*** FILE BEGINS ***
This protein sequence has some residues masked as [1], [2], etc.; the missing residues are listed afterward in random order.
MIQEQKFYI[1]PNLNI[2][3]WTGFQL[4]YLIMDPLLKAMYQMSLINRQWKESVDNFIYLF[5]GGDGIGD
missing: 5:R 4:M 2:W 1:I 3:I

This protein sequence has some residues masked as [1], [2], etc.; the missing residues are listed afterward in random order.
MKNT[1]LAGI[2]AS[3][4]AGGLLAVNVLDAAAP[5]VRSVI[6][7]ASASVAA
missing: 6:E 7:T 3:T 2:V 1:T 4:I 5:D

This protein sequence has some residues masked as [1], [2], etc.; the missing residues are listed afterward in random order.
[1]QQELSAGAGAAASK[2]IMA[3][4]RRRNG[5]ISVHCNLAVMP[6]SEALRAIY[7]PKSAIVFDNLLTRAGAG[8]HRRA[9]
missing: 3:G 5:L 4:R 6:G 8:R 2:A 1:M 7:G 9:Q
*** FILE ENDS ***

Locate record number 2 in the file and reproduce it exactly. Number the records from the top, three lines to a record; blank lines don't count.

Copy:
This protein sequence has some residues masked as [1], [2], etc.; the missing residues are listed afterward in random order.
MKNT[1]LAGI[2]AS[3][4]AGGLLAVNVLDAAAP[5]VRSVI[6][7]ASASVAA
missing: 6:E 7:T 3:T 2:V 1:T 4:I 5:D